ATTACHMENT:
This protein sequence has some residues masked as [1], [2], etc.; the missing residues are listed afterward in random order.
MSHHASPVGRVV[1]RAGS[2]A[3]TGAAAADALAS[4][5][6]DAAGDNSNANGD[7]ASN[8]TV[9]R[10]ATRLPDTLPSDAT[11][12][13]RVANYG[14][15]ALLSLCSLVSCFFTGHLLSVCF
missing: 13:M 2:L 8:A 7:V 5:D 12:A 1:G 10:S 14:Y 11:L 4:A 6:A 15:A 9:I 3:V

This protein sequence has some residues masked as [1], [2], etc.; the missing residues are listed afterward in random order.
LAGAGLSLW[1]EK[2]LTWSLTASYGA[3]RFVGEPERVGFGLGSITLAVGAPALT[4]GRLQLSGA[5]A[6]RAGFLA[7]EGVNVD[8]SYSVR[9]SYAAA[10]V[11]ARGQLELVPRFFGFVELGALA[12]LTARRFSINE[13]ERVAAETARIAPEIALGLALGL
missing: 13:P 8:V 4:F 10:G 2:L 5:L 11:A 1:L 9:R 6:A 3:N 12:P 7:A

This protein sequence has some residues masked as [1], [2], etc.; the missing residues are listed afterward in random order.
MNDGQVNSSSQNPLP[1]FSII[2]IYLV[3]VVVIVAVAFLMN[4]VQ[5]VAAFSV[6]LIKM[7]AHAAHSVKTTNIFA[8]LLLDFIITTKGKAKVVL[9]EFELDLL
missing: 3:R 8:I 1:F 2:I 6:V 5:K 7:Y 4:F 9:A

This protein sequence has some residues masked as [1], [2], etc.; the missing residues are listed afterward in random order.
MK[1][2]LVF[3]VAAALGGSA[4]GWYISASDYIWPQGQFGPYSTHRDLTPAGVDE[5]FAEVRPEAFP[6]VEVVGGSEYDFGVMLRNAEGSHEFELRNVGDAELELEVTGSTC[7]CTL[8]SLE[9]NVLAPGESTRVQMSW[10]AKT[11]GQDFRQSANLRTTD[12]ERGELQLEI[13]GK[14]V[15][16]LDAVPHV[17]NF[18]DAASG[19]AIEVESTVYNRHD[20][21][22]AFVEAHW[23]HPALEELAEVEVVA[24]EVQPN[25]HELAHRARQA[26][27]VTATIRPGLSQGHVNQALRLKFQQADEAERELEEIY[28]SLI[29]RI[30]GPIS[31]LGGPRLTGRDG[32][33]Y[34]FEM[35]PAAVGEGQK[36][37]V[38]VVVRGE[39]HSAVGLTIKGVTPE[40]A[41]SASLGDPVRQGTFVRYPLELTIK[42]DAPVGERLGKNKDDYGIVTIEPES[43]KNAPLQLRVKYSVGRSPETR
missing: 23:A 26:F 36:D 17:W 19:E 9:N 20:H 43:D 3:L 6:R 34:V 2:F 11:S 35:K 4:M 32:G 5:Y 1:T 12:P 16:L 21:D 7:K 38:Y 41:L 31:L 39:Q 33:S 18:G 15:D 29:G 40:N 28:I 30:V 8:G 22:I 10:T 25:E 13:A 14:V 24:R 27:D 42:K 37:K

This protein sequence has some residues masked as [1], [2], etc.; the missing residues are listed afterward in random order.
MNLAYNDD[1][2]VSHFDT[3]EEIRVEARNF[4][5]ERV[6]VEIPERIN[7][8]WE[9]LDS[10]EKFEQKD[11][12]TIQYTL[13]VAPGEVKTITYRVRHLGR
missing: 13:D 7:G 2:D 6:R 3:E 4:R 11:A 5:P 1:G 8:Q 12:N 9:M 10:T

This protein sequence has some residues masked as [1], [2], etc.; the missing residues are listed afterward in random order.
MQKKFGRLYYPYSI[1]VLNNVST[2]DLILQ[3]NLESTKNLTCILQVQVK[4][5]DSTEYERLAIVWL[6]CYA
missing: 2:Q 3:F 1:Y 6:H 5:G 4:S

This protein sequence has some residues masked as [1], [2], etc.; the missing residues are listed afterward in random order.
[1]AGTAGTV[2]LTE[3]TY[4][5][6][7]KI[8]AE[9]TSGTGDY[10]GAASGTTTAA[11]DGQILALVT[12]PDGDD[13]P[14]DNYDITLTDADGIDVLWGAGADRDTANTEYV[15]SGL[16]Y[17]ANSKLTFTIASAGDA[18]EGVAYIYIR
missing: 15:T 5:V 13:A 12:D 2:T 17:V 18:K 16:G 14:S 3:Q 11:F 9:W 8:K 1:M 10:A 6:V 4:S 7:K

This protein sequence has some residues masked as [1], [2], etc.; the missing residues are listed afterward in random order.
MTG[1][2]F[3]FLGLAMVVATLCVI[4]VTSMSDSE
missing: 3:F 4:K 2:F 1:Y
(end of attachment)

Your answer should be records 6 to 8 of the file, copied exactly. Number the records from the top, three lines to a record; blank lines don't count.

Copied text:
This protein sequence has some residues masked as [1], [2], etc.; the missing residues are listed afterward in random order.
MQKKFGRLYYPYSI[1]VLNNVST[2]DLILQ[3]NLESTKNLTCILQVQVK[4][5]DSTEYERLAIVWL[6]CYA
missing: 2:Q 3:F 1:Y 6:H 5:G 4:S

This protein sequence has some residues masked as [1], [2], etc.; the missing residues are listed afterward in random order.
[1]AGTAGTV[2]LTE[3]TY[4][5][6][7]KI[8]AE[9]TSGTGDY[10]GAASGTTTAA[11]DGQILALVT[12]PDGDD[13]P[14]DNYDITLTDADGIDVLWGAGADRDTANTEYV[15]SGL[16]Y[17]ANSKLTFTIASAGDA[18]EGVAYIYIR
missing: 15:T 5:V 13:A 12:D 2:T 17:V 18:K 16:G 14:S 3:Q 11:F 9:W 8:K 1:M 10:A 6:V 4:S 7:K

This protein sequence has some residues masked as [1], [2], etc.; the missing residues are listed afterward in random order.
MTG[1][2]F[3]FLGLAMVVATLCVI[4]VTSMSDSE
missing: 3:F 4:K 2:F 1:Y